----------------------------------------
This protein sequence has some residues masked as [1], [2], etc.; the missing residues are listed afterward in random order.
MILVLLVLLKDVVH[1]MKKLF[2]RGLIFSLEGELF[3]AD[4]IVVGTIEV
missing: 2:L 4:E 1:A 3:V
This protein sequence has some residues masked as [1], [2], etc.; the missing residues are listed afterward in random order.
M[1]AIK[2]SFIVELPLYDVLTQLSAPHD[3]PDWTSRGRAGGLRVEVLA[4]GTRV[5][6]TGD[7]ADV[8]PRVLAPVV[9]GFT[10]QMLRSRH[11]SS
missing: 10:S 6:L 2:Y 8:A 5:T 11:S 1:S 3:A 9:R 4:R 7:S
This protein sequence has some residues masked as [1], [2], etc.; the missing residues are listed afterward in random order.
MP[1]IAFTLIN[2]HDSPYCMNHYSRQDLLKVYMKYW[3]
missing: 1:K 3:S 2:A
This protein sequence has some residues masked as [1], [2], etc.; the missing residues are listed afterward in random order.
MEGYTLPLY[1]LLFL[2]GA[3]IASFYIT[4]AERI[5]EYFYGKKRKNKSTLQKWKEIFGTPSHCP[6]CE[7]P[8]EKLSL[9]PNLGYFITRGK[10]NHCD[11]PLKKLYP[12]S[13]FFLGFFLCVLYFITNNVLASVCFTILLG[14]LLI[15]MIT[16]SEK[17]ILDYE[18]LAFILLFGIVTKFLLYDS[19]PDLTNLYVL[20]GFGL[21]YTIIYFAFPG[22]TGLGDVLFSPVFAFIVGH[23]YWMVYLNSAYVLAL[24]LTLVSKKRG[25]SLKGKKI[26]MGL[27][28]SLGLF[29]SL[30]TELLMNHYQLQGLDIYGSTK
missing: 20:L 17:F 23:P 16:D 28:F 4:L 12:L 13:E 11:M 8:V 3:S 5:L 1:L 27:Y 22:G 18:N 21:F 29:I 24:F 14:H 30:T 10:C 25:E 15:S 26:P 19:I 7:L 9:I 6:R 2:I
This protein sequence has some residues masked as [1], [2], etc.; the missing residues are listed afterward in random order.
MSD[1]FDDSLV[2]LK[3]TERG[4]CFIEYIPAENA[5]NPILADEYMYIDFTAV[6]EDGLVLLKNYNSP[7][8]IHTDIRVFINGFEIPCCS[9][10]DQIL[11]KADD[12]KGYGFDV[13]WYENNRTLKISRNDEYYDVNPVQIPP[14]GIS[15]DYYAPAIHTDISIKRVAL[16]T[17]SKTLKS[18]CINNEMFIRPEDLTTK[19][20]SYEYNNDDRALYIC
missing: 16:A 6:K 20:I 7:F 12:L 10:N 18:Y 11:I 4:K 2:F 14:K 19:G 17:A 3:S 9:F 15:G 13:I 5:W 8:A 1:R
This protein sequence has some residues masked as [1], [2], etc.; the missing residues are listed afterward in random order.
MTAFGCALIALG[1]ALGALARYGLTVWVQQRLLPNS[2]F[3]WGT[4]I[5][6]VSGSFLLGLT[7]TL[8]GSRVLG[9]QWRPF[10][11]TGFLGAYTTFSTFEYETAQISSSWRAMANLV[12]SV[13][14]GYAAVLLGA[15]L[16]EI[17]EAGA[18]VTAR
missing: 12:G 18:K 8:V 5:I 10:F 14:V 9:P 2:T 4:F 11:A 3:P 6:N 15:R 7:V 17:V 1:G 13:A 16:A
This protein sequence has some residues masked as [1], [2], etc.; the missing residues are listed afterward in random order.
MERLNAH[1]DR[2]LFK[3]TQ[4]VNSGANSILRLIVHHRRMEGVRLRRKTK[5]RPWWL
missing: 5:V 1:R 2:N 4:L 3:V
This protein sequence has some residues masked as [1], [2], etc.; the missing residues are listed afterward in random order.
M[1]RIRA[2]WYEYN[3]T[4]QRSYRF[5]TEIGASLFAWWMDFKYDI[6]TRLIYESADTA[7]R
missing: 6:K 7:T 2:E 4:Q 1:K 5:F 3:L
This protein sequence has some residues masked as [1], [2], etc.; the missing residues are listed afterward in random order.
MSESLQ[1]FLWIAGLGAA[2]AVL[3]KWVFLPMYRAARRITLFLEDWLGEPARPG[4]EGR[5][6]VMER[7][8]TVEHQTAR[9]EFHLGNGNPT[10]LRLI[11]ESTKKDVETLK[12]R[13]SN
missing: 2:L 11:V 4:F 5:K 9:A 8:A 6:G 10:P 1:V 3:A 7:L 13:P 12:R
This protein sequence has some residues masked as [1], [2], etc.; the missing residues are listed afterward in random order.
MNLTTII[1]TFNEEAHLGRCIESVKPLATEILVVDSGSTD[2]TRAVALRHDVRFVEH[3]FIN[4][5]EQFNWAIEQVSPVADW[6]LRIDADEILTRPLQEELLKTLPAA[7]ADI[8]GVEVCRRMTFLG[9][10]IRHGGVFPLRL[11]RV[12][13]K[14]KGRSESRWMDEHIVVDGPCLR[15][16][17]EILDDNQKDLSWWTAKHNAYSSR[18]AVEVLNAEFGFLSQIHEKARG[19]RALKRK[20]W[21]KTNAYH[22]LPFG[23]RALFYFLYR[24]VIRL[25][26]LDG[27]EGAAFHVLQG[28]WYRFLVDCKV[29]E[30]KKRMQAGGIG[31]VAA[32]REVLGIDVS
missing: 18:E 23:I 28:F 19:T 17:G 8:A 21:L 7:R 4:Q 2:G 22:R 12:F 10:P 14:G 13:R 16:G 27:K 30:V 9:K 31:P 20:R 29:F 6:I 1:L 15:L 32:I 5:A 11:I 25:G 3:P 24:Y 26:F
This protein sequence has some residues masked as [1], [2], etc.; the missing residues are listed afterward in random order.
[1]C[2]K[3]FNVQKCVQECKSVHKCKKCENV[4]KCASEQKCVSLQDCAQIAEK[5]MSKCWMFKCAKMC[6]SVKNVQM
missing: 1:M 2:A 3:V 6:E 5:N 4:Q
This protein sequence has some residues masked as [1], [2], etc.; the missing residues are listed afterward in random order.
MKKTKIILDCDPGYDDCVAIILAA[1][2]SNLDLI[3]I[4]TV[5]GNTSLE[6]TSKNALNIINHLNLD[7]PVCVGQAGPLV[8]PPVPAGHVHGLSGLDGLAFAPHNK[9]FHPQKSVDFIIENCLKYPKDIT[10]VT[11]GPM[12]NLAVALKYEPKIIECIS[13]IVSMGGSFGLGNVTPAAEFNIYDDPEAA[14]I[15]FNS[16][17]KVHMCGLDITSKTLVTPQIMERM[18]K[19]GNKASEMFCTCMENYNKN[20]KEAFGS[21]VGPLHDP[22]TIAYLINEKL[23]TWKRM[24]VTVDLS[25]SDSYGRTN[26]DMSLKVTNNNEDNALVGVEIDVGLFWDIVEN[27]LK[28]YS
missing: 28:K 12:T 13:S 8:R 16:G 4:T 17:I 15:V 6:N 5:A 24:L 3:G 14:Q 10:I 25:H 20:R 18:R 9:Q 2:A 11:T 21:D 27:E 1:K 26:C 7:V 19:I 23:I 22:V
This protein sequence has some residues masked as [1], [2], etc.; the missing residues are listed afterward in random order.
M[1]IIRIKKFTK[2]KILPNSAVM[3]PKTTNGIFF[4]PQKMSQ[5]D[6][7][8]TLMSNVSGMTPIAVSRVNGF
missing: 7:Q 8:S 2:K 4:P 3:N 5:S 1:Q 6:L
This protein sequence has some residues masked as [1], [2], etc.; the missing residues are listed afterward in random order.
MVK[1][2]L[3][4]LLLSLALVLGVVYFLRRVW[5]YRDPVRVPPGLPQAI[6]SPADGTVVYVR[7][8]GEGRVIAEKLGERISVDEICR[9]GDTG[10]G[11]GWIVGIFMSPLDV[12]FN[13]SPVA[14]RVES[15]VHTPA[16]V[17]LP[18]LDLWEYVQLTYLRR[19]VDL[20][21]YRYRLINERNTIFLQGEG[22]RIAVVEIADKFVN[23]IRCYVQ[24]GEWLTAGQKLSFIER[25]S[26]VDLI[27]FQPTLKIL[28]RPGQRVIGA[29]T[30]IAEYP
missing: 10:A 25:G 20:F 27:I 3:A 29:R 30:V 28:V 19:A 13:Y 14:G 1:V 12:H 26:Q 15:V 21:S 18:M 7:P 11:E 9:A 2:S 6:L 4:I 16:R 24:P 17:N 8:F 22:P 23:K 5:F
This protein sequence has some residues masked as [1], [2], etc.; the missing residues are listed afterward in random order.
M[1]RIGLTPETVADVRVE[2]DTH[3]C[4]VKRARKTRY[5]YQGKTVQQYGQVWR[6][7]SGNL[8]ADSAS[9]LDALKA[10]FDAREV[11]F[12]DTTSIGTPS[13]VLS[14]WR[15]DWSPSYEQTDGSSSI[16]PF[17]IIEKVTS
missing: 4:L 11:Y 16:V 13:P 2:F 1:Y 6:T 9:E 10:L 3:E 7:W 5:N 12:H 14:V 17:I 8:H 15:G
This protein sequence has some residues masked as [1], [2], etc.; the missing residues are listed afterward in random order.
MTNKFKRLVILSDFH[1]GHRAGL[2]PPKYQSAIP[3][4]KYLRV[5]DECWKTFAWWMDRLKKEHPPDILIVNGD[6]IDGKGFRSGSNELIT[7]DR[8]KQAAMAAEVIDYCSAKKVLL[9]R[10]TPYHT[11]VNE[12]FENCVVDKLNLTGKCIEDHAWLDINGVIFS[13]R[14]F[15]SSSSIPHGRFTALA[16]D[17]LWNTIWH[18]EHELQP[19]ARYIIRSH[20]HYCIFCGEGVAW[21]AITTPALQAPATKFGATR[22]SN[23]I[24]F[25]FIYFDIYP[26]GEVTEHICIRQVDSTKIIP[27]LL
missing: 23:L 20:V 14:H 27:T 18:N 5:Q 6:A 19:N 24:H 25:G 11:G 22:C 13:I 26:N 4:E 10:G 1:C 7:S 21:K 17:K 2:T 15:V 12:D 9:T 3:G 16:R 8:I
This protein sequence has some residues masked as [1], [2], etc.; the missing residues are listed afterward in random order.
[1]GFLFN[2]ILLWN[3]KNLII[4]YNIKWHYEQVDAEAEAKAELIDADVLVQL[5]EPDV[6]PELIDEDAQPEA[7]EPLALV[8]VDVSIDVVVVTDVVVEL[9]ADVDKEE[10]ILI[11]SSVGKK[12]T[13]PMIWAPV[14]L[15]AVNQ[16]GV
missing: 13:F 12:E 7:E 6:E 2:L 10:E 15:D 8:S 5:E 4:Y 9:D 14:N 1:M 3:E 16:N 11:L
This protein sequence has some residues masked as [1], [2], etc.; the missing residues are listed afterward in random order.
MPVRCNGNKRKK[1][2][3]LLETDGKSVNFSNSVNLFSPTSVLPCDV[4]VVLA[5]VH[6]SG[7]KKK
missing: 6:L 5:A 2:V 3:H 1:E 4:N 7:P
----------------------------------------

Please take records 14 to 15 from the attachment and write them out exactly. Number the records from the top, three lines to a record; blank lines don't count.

This protein sequence has some residues masked as [1], [2], etc.; the missing residues are listed afterward in random order.
MVK[1][2]L[3][4]LLLSLALVLGVVYFLRRVW[5]YRDPVRVPPGLPQAI[6]SPADGTVVYVR[7][8]GEGRVIAEKLGERISVDEICR[9]GDTG[10]G[11]GWIVGIFMSPLDV[12]FN[13]SPVA[14]RVES[15]VHTPA[16]V[17]LP[18]LDLWEYVQLTYLRR[19]VDL[20][21]YRYRLINERNTIFLQGEG[22]RIAVVEIADKFVN[23]IRCYVQ[24]GEWLTAGQKLSFIER[25]S[26]VDLI[27]FQPTLKIL[28]RPGQRVIGA[29]T[30]IAEYP
missing: 10:A 25:G 20:F 27:I 3:A 29:R 30:V 28:V 19:A 13:Y 14:G 1:V 12:H 26:Q 15:V 21:S 18:M 7:P 11:E 9:A 2:S 6:L 4:I 16:R 24:P 17:N 8:F 22:P 23:K 5:F
This protein sequence has some residues masked as [1], [2], etc.; the missing residues are listed afterward in random order.
M[1]RIGLTPETVADVRVE[2]DTH[3]C[4]VKRARKTRY[5]YQGKTVQQYGQVWR[6][7]SGNL[8]ADSAS[9]LDALKA[10]FDAREV[11]F[12]DTTSIGTPS[13]VLS[14]WR[15]DWSPSYEQTDGSSSI[16]PF[17]IIEKVTS
missing: 4:L 11:Y 16:V 13:P 2:F 1:Y 6:T 9:E 10:L 3:E 7:W 5:N 12:H 14:V 17:I 8:H 15:G